Astronauts at the International Space Station have sent back photos of the lights dancing on Earth, it’s truly a unique view.
If you want to see the Aurora from Space, check the Nasa photos here.
5. Not only are there Northern Lights but there are Southern Lights too!
We have spoken a lot about the Northern Lights, but did you know these dancing waves of light can be seen in the Southern Hemisphere?
The lights can be seen at both poles, meaning you can see a light display in both the Northern and Southern hemispheres. It is called the Aurora Australis.
The Aurora Australis is found in New Zealand, Tasmania, Australia, and Antarctica.
6. There are Many Myths and Legends about the Aurora Borealis
As well as science, there are many legends that tell stories of the Northern Lights. Throughout cultures and history, many people have regarded the rays of color as a natural spectacle that should be cherished and marveled at.
Here are some fascinating myths and legends about the Aurora Borealis:
- The Sami people of Northern Norway believe the lights represent the souls of the dead and shouldn’t be discussed.
- Finnish discuss the lights as “revontulet” which translates as fire foxes. They believe the Arctic Foxes run so fast that sparks come off their tail when they come into contact with the mountains, which causes the Aurora.
- Innuit people call the lights “aqsarniit,” they believe their ancestral spirits are kicking around the heads of a walrus, thus making the Northern lights occur.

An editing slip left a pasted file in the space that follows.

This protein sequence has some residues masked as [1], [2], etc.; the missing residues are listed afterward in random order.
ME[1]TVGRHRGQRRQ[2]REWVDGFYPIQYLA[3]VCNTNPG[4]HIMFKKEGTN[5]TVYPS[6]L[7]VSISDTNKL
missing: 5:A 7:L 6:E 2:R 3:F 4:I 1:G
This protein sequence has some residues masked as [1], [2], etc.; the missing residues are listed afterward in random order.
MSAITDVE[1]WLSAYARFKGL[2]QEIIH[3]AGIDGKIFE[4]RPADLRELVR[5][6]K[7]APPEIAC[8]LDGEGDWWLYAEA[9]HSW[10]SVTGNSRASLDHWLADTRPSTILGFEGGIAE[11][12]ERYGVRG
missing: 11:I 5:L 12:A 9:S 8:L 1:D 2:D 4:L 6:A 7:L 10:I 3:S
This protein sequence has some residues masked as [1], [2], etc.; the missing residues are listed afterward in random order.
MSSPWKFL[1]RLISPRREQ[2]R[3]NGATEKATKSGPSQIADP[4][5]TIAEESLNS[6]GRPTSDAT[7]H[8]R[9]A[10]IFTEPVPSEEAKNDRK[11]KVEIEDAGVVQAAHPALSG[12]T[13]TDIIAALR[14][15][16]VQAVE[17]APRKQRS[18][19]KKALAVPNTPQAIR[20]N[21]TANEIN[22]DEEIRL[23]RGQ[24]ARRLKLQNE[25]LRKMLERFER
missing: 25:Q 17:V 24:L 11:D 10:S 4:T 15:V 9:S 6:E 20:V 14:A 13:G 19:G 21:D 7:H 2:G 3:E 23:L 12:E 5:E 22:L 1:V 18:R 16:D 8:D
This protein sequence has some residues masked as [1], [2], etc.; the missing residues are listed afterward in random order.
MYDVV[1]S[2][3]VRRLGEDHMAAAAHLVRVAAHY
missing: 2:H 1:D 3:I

Whatever you believe, every belief has one thing in common: These beautiful lights in the sky are a wonder of the world and should be experienced if you get the opportunity.
7. We are Not the Only Planet with the Aurora
We are not alone! Other planets in our solar system also have Aurora. They have been found on Mars, Jupiter, Saturn, and even on some planets’ moons!
Depending on the planet, they can be caused by electromagnetic radiation, weather patterns, and solar winds, just to mention a few!
They aren’t the same as our Aurora Borealis on Earth, but they shed some beautiful displays of light. Seems we aren’t the only ones watching an exquisite display of light in our solar system!
Have you added the Northern Lights to your bucket list yet? If not, we highly recommend you do! This captivating display of light is a vacation must!
Need a few tips on how to make your visit to the Northern Lights a success? Check out these tips:
Top Tips for Visiting the Northern Lights:
- Start checking for the lights at the beginning of your vacation just in case you don’t get to see them on your first tour. This will give you another opportunity to catch them!
- Bring a good camera to snap pictures, or put your phone on night mode with a long exposure and remain as still as possible until the capture completes (a tripod is a great idea).
- Wear plenty of layers to stay warm so you can stay out longer to see them!
- Book a guided tour. You have a much higher chance of seeing the Northern Lights with an expert guide.
- Sit back and enjoy. Always remember, being present in the moment and your memory are the most important!
If you fancy a trip to see the Northern Lights, you can check out our group tour.